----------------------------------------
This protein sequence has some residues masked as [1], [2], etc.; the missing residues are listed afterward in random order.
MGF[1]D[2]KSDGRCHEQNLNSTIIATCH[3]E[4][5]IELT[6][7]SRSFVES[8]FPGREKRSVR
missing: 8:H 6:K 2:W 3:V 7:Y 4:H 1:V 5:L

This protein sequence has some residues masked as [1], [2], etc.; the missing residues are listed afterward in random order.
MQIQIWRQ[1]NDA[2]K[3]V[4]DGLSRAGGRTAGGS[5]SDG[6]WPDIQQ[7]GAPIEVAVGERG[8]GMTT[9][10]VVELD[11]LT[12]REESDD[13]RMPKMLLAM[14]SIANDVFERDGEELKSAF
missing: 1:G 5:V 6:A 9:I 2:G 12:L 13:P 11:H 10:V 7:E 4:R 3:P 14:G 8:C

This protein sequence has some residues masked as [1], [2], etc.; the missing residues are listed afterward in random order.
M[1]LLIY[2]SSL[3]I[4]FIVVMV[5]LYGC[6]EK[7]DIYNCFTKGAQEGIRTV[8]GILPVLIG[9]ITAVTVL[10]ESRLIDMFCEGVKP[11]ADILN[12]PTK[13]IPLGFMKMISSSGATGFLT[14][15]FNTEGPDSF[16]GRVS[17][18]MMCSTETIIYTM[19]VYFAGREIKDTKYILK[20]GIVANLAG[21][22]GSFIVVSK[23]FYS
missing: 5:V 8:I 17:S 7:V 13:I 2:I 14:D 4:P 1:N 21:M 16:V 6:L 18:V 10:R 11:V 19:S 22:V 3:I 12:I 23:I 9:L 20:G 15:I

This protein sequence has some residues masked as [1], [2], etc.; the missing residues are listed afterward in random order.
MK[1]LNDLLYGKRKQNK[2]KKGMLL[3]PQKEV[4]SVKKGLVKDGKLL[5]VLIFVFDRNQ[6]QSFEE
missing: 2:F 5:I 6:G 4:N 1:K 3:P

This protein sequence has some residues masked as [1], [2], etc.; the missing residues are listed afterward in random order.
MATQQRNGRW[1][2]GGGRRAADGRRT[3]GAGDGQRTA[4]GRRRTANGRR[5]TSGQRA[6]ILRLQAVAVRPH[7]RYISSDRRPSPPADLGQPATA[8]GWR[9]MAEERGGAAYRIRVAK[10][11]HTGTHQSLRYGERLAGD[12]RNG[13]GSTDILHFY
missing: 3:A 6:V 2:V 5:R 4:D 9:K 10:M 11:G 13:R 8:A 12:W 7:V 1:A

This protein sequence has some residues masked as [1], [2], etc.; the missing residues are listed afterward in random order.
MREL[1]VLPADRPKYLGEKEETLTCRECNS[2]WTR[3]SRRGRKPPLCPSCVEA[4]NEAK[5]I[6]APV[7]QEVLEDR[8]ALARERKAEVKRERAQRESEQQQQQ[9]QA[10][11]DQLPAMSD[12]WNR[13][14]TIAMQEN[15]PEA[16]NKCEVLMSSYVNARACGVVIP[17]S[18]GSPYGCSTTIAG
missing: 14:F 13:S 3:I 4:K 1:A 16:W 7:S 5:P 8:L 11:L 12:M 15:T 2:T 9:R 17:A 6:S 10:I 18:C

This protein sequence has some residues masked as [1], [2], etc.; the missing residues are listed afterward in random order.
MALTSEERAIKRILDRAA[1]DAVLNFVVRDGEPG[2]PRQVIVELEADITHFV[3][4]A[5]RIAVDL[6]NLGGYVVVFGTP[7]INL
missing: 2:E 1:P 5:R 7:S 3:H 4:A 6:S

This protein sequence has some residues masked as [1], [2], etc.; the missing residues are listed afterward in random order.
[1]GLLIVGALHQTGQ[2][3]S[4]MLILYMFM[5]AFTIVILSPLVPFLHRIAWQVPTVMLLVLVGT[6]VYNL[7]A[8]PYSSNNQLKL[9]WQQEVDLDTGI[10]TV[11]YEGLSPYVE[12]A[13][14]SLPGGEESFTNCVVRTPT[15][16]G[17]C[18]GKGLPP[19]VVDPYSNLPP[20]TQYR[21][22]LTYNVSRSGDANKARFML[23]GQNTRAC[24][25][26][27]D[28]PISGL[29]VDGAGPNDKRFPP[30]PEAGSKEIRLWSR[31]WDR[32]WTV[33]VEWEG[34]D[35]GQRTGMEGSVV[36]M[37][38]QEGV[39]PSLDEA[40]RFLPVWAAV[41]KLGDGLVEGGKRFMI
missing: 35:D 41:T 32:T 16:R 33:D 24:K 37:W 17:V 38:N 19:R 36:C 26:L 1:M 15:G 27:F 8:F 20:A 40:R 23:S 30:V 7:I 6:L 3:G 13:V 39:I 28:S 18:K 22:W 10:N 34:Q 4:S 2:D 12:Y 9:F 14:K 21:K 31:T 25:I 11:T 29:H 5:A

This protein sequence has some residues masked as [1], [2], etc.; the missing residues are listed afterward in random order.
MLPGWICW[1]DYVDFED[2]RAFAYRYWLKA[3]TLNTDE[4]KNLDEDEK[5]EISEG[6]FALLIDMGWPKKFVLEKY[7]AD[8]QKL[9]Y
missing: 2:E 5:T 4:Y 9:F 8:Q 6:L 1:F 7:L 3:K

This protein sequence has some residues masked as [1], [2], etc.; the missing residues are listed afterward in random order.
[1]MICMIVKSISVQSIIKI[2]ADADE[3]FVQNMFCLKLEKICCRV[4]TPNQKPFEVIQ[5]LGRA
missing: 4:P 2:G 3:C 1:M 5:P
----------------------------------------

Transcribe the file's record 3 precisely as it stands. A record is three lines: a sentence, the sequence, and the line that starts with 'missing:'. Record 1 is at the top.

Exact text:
This protein sequence has some residues masked as [1], [2], etc.; the missing residues are listed afterward in random order.
M[1]LLIY[2]SSL[3]I[4]FIVVMV[5]LYGC[6]EK[7]DIYNCFTKGAQEGIRTV[8]GILPVLIG[9]ITAVTVL[10]ESRLIDMFCEGVKP[11]ADILN[12]PTK[13]IPLGFMKMISSSGATGFLT[14][15]FNTEGPDSF[16]GRVS[17][18]MMCSTETIIYTM[19]VYFAGREIKDTKYILK[20]GIVANLAG[21][22]GSFIVVSK[23]FYS
missing: 5:V 8:I 17:S 7:V 13:I 2:I 14:D 4:P 1:N 21:M 16:V 6:L 18:V 10:R 11:V 19:S 22:V 3:I 12:I 23:I 9:L 20:G 15:I